Leaders must persevere in seeking the path to peace


as Ukraine As it enters its second month under brutal bombardment, it is becoming increasingly difficult for Western leaders to deny uncomfortable realities. However, through the prism of war used by Wladimir Putinyou are either friend or foe.

As the slaughter of civilians continues and millions are forced to flee their homes, many of which are now rubble, the Russian leader is rallying enemies almost as fast as he is severing ties.

Establishing a policy for dealing with someone so bent on wreaking havoc and intentionally maximizing collateral damage is complex.

As the historian Livy put it, “There are laws for peace as well as for war.”

Putin crushed them all.

The threat of using nuclear or chemical weapons has never been more real.

It’s no great surprise, then, that NATO decides to double its defenses by deploying 40,000 troops to Europe’s eastern flank.

NATO Secretary General Jens Stoltenberg confirmed that four new combat groups will be deployed to Slovakia, Hungary, Bulgaria and Romania – in addition to four more to the Baltic countries and Poland – to support Ukraine.

US President Joe Biden has also sought to strengthen alliances by tightening sanctions and stepping up aid pledges. For the people of Ukraine, the terrible truth is that all this cannot be enough.

If they don’t deploy air defenses, there’s every reason to fear that despite a month of hell, the worst is yet to come.

For this reason, mediation or an agency to promote compromise remains crucial.

With all the solidarity of the summit, maximum economic pressure must still be exerted on Moscow.

It is time for China to wake up to the fact that it cannot be Putin’s best friend – while turning civilian cities into morgues – and also maintain normal relations with the West.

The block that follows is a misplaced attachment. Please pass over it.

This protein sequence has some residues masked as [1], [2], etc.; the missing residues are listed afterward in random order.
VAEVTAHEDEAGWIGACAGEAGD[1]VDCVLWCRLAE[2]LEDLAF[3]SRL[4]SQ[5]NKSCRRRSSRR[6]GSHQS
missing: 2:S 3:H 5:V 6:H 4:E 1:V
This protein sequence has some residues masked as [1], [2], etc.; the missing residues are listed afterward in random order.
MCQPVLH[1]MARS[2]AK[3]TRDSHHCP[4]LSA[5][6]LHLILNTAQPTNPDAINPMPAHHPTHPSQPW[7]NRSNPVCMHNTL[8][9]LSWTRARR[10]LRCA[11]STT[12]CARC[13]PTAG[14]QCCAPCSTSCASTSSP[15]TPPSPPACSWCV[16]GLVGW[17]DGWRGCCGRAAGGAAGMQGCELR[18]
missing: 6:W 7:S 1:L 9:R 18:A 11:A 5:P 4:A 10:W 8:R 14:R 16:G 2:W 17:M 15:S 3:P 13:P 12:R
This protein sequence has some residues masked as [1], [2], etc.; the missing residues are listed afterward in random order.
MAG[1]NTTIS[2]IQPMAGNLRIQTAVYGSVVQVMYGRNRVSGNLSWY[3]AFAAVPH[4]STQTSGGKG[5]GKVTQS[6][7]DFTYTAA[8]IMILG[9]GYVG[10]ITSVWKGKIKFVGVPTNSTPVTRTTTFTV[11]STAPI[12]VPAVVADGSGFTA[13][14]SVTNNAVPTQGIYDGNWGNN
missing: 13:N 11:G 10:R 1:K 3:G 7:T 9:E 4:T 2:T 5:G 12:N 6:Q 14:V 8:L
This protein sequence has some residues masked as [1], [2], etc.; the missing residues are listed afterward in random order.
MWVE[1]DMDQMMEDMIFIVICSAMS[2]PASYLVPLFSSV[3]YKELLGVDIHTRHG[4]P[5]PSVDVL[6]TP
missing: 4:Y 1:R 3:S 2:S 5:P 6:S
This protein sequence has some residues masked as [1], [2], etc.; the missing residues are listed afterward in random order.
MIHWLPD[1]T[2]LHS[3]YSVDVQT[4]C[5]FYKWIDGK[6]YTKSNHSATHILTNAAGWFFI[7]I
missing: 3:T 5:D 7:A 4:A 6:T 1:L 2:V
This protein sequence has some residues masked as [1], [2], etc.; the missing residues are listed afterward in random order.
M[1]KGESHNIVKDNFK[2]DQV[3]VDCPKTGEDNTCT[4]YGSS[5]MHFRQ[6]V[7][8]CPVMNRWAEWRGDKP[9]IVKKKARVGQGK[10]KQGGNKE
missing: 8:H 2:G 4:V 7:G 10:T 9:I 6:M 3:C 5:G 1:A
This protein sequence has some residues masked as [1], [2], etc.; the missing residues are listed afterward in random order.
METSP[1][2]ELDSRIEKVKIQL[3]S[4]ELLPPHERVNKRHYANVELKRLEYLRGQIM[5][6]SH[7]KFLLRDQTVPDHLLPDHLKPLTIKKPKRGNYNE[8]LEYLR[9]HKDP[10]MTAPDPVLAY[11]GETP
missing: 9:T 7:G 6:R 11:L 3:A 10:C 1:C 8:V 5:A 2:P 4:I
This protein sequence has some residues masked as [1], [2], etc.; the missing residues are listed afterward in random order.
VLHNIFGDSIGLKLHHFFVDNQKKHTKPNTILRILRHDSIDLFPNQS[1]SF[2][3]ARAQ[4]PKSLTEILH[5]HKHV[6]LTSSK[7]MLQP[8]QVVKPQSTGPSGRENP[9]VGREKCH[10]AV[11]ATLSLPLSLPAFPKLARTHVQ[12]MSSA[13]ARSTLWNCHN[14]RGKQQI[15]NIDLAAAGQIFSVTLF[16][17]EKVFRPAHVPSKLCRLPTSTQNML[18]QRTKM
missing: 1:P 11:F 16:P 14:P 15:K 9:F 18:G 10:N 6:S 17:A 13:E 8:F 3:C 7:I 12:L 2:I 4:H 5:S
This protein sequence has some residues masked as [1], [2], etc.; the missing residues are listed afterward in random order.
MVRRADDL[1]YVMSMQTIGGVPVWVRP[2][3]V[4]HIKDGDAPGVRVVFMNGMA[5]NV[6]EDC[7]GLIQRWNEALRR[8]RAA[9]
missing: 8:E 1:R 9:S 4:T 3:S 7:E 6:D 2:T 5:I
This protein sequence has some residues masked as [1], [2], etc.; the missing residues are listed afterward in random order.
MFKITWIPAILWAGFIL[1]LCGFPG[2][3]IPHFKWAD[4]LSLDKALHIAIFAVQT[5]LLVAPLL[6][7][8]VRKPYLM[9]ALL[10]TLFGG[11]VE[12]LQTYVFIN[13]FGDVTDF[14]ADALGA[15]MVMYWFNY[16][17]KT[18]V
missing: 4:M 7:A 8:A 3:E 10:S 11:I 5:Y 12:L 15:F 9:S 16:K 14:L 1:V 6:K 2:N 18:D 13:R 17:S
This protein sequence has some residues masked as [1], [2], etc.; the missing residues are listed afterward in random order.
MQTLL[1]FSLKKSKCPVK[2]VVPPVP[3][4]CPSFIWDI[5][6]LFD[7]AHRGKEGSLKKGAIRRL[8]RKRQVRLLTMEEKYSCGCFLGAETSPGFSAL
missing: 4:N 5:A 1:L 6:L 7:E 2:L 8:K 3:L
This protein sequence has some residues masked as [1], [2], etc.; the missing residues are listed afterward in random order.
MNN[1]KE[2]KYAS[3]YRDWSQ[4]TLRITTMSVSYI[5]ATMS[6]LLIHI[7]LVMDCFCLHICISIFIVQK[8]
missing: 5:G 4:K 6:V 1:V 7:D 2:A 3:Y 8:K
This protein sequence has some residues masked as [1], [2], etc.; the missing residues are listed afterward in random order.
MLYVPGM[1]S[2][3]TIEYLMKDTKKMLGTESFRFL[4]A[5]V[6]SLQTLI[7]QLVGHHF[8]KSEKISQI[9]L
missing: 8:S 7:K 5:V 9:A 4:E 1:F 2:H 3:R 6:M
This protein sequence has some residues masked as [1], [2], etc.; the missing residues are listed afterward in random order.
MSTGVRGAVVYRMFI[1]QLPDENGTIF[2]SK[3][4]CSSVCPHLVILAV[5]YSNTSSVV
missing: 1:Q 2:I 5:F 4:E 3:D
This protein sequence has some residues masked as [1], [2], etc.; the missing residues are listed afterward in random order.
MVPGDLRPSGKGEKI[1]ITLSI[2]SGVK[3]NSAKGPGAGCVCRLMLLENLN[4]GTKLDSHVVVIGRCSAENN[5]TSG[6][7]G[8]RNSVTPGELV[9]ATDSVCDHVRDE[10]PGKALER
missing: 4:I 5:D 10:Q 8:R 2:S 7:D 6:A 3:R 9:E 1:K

Even if the bombs fall, the peace talks should make progress. Sources on both sides claim they have adopted a more “realistic” tone.

We must hope so. Delusional as he is, even Putin no longer expects flower petals to be thrown in the path of his invading troops.

The BBC notes that he is no longer calling for the removal of Ukrainian President Volodymyr Zelenskyy and his team.

Analysts also note that Ukraine has also shelved immediate ambitions to join NATO.

At home, Putin is forced to escalate his threatening rhetoric to maintain his footing,

With the cost of living in Russia rising 14 percent since the invasion of Ukraine, he must know that a way out beyond the war must be found.

The American poet Anne Bradstreet wrote: “Authority without wisdom is like a heavy ax without a blade, better for scraping than for polishing.”

Worryingly, the phrase “if you want peace, prepare for war” is gaining traction recently. It has a grim but misguided logic in our nuclear age. As slick as it sounds, the history of war tells us that the power of wisdom always trumps the power of arms. Leaders must persevere in seeking the path to peace

Fry Electronics Team

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